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A Comprehensive Logging Package for .NET

, 25 Oct 2003
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A Comprehensive Logging Package for .NET

Sample Image - nspring.jpg


Introduction

I've recently begun seriously working with the .NET framework. I found a need for a .NET logging framework, something offering more robust features and better scalability than the classes in the System.Diagnostics namespace. Not finding anything fitting the bill either in the .NET class library or on the web, I cowboyed up and rolled my own. After a month of work in my spare time to write umpteen lines of code and another two weeks to document everything, I feel like I'm at a good breathing point. (For a help-oriented message board, the project's bug-tracking system, the latest version of the project's code and documentation, and contact information, please visit http://sourceforge.net/projects/nspring.)


Background

My background for the last seven or eight years has mostly been in Java development; however, when the release of the .NET framework somewhat coincided with the buyout of my shop by a Microsoft-centered company, I was determined to learn everything I could about the competition. I spent some time getting my MCSD .NET, and learned a lot along the way about how Microsoft likes to do things. Well, I've been pleasantly surprised so far! All in all, I find the .NET Framework to offer a pleasing blend of performance and features. However (and I suspect that this may be mostly due to the youth of the platform) it is still missing crucial features, logging support among them.

What's so important about logging?

First off, I'm not saying that System.Diagnostics classes Debug and Trace are bad. They're fine for quick troubleshooting, and the choice of the name "diagnostics" for their name reflects the intent of these classes. This isn't quite the same as full-featured logging support, however; true logging is not just diagnostic but historical in nature. I would never, for instance, dream of writing an important server-side application that depended solely on Debug and Trace for recording information about configuration, client connections, etc. The performance isn't there, and neither are the programmability features I've come to expect in a good logging package, having dealt with several in different languages over the years.

You may skip the next section and go right to the programming samples if you like, then download the .zip file. It contains extensive HTML documentation, including a programming sample illustrating the use of each logger, event formatter, and data formatter type in detail. The documentation has actually taken me longer to write than the code.


Logging package features

The new logging package offers the following features, among others:

High performance: Classes Debug and Trace are slow; unbuffered use of these classes can entail a significant performance degradation in application code. Loggers in this framework provide buffering ability (asynchronous output) as well as other caching features; this results in ~500 nanosecond per-message log times on a P4-M 2.0GHz laptop. Further performance optimizations are planned for later releases.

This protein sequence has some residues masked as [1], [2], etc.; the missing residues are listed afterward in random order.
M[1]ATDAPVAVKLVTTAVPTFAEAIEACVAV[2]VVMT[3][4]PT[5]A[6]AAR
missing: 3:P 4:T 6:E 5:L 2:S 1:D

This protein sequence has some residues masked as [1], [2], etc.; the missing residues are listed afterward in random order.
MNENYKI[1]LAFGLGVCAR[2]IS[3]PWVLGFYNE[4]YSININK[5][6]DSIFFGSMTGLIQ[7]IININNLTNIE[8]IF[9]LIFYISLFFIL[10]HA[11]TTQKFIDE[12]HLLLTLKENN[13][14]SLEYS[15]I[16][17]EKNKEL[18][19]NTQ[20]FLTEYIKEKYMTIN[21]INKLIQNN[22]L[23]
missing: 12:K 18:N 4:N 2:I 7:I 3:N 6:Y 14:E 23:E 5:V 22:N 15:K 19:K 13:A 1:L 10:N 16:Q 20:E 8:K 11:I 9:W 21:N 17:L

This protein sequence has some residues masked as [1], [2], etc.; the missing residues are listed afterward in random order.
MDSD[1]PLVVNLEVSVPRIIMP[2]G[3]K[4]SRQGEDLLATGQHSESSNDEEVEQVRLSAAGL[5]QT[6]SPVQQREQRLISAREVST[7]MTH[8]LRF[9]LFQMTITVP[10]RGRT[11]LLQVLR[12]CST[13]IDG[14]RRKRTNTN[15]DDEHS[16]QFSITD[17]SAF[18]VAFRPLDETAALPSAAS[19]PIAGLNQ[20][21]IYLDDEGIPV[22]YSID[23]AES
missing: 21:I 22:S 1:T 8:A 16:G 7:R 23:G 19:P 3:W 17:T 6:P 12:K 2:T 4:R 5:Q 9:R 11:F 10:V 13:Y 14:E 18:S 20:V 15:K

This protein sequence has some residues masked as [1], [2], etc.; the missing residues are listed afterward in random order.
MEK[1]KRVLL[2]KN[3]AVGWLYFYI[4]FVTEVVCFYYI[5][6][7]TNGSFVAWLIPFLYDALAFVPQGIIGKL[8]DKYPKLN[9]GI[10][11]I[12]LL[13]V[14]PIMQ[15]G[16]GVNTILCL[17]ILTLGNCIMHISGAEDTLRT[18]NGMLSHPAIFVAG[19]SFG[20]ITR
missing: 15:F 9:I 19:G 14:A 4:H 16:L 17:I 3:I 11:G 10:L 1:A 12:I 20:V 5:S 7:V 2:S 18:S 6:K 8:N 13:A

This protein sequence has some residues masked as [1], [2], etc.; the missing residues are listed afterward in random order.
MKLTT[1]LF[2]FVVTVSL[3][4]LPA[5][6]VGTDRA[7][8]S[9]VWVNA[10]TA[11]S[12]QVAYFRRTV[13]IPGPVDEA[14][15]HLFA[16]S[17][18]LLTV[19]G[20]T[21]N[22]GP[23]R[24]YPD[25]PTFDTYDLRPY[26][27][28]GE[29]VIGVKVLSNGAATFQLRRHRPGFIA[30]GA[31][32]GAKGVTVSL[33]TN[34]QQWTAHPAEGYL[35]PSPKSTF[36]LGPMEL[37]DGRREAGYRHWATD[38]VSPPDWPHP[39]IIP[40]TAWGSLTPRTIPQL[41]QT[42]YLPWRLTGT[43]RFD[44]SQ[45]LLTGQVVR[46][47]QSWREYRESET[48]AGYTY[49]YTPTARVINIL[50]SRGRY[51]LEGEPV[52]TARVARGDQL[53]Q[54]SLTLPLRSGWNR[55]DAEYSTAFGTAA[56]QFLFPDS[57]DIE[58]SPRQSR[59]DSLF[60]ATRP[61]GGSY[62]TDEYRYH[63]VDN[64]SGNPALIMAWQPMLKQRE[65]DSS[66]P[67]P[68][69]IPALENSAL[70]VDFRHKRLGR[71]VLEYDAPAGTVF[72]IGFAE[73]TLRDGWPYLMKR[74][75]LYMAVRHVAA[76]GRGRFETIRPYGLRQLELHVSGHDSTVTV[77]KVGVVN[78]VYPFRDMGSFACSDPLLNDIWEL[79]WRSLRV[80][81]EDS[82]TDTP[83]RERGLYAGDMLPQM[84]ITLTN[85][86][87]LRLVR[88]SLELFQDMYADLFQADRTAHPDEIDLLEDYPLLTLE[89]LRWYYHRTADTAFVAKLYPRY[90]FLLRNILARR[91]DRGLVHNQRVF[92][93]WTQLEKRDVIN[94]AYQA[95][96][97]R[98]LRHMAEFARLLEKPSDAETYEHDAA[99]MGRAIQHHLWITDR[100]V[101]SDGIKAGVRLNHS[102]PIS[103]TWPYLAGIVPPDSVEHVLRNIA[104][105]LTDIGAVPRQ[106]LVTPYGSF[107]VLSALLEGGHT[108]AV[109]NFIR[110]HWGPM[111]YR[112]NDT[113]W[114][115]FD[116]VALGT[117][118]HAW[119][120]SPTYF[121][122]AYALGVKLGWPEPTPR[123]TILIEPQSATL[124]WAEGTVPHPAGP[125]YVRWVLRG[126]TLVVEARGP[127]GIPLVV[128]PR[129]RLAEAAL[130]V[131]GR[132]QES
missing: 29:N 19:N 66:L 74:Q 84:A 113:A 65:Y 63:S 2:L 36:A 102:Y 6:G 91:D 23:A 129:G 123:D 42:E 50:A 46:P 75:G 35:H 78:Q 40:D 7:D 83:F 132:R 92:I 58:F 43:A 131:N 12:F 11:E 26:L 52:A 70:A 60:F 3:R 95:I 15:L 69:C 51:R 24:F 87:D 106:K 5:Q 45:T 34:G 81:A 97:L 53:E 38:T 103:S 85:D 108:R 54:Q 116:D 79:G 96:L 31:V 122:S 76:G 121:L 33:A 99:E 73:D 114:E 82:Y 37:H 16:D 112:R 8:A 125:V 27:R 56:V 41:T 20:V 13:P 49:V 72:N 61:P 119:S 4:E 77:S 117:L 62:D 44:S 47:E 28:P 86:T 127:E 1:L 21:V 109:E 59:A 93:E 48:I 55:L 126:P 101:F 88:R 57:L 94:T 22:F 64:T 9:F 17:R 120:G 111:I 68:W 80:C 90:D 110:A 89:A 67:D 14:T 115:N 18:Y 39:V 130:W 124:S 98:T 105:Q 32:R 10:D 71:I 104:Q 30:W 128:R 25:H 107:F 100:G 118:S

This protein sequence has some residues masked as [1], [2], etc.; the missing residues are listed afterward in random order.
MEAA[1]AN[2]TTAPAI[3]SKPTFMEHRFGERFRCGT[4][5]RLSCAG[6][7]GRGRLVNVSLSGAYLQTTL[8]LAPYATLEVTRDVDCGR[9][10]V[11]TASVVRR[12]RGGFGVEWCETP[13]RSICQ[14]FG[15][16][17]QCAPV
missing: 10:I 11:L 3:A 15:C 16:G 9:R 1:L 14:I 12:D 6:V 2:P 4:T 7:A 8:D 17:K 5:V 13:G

Stability: Every class in the logging package is thread-safe and performance-tuned for use in a multithreaded environment. Also, logging-failure support can be provided via classes implementing the ExceptionHandler interface; since the Logger base class itself implements this interface, all loggers can provide failover logging support for each other.

Ease of use: Loggers provided in this package are easy to understand and to use. Each one represents a different form of output; many different pre-written loggers are provided, covering everything from email logging to database logging to various forms of file-based logging, and most of them can be easily configured by calls to their constructor methods. Care has been taken to make each interface as intuitively easy-to-use as possible.

Ease of extension: Users can define their own loggers, filters, exception handlers, event formatters, data formatters, and log levels with ease, usually by just instantiating an object or implementing one or two methods. For instance, a custom Logger subclass can be created by implementing just a single method and still gain all the benefits of the Logger class, including buffering support.

Levels: Each log message (Event) is accompanied by a "priority" level. Each Logger has an associated level, and discards all events lower than this default level, providing simple yet fine-grained message-filtering ability.  Users can also define their own levels, as long as they contain unique information.

Flexible filtering: A hallmark of good logging support is the ability to selectively discard logged data based on more in-depth criteria than can be provided by the use of levels.  Not only are many prebuilt filters provided in the NSpring.Logging.Filters namespace, but it's easy to implement custom filters by subclassing the Filter class.